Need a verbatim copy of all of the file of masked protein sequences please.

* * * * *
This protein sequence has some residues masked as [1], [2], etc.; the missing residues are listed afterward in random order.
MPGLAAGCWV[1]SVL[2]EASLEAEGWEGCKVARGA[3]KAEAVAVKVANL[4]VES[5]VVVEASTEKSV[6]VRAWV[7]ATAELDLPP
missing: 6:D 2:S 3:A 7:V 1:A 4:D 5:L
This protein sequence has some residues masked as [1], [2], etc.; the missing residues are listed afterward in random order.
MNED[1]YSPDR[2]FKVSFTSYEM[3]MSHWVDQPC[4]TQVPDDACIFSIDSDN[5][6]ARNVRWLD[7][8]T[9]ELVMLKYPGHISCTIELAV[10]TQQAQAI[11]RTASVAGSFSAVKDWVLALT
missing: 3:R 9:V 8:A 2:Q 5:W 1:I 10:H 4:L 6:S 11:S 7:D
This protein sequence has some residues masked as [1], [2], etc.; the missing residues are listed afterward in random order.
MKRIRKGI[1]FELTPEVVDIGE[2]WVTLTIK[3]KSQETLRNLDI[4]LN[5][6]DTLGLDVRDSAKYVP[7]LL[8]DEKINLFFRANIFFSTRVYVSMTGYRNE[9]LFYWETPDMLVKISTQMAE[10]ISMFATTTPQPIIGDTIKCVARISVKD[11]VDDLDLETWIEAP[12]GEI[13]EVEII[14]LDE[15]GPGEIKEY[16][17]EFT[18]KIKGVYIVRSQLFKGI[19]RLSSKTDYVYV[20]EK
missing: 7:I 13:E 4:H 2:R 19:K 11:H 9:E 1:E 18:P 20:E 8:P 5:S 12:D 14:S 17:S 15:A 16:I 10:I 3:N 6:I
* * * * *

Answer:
This protein sequence has some residues masked as [1], [2], etc.; the missing residues are listed afterward in random order.
MPGLAAGCWV[1]SVL[2]EASLEAEGWEGCKVARGA[3]KAEAVAVKVANL[4]VES[5]VVVEASTEKSV[6]VRAWV[7]ATAELDLPP
missing: 6:D 2:S 3:A 7:V 1:A 4:D 5:L
This protein sequence has some residues masked as [1], [2], etc.; the missing residues are listed afterward in random order.
MNED[1]YSPDR[2]FKVSFTSYEM[3]MSHWVDQPC[4]TQVPDDACIFSIDSDN[5][6]ARNVRWLD[7][8]T[9]ELVMLKYPGHISCTIELAV[10]TQQAQAI[11]RTASVAGSFSAVKDWVLALT
missing: 3:R 9:V 8:A 2:Q 5:W 1:I 10:H 4:L 6:S 11:S 7:D
This protein sequence has some residues masked as [1], [2], etc.; the missing residues are listed afterward in random order.
MKRIRKGI[1]FELTPEVVDIGE[2]WVTLTIK[3]KSQETLRNLDI[4]LN[5][6]DTLGLDVRDSAKYVP[7]LL[8]DEKINLFFRANIFFSTRVYVSMTGYRNE[9]LFYWETPDMLVKISTQMAE[10]ISMFATTTPQPIIGDTIKCVARISVKD[11]VDDLDLETWIEAP[12]GEI[13]EVEII[14]LDE[15]GPGEIKEY[16][17]EFT[18]KIKGVYIVRSQLFKGI[19]RLSSKTDYVYV[20]EK
missing: 7:I 13:E 4:H 2:R 19:K 11:H 9:E 1:E 18:P 20:E 8:P 5:S 12:D 14:S 17:S 15:A 16:I 10:I 3:N 6:I